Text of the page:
Sen. Gary Hart (D-Colo.), saying that "the world has changed dramatically since Martin Luther King," called yesterday for Democrats to move beyond civil rights and the social programs of the New Deal and to launch a "new crusade" for economic opportunity aimed at ambitious young blacks.
"To advance the victories of the '60s and '70s, black America must have genuine equality of economic opportunity," Hart said during commencement ceremonies at Talladega College, a small predominantly black school in the east Alabama mountains.
"As black America acquires additional skills, creates jobs and generates growth, we will find new strength in our society and a new voice in our economy," said Hart, who ran unsuccessfully for the Democratic presidential nomination last year and is considered a likely contender in 1988.
Yesterday's speech was the third of a string of speeches that Hart has said he intends to make outlining his views and stimulating debate on the direction the party should take after its devastating defeat in last year's presidential election.
Although he generally is considered a liberal, Hart drew little support in the 1984 primaries from black voters or from the South, where many white voters are dissatisfied with the Democratic Party partly because of its historic connection with civil rights.
Hart's appeal to the younger blacks, also coveted by some Republican strategists, strongly endorsed most of the social and civil rights efforts that have been the mainstays -- and, some have argued, political barnacles -- of the Democratic Party.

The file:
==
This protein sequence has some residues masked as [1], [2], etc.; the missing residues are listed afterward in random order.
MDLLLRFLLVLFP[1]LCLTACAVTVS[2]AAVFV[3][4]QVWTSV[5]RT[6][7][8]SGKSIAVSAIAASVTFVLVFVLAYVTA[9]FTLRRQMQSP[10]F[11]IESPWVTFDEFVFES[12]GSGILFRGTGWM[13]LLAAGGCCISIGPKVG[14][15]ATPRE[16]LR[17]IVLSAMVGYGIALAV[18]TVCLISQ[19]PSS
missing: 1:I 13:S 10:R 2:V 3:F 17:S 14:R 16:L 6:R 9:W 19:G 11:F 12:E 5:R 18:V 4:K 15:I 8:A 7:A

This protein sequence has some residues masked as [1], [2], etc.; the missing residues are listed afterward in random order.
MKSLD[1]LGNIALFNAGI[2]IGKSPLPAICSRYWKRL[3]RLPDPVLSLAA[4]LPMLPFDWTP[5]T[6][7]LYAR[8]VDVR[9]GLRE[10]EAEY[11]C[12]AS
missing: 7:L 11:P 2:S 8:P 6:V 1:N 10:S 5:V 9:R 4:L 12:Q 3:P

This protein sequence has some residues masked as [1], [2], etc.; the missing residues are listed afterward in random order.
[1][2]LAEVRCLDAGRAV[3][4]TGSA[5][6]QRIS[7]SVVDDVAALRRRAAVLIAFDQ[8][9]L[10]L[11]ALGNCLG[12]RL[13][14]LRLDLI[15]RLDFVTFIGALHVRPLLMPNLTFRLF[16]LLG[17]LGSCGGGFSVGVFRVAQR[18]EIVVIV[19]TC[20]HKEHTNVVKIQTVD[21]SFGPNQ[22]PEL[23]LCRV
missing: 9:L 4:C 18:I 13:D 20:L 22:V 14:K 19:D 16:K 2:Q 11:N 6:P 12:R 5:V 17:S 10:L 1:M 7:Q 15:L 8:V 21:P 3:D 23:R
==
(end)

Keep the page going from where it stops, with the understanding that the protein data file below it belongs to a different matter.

Nearly two of every three whites who voted in last year's presidential election rejected the Democrats. "Some in my party have concluded that the solution is to distance ourselves from black America and to retreat from our historic commitment to social justice," Hart's prepared text said.
"But their calculation is not only politically unacceptable, it is morally intolerable," he said. "Far better to lose a few votes for our principles than to lose our principles for a few votes."
Hart said the party should retain support for such programs as Aid to Families with Dependent Children, food stamps, school lunches and Head Start.
He also said the federal government should support affirmative action and invest in education and in job training and retraining.
"Racism and discrimination have not vanished into history," Hart said, adding that "contrary to the fashionable political rhetoric, prosperity does not always trickle down."
The major theme of Hart's speech, however, was sounded for young, black, upwardly mobile professionals, the black counterparts of the "Yuppies" who were central to Hart's presidential campaign.
In an interview before leaving for Alabama, Hart said, "They young blacks want a party that comes along and says we are a party that helps you own and operate your own business. Able-bodied people, regardless of race . . . want either jobs or they they want to go up the ladder . . . to work for themselves or to make it big in this country.
"It's not enough to promise jobs, particularly to young people. They are now asking, 'Why can't I be on my own? Why can't I do what others, particularly young whites, have done?' "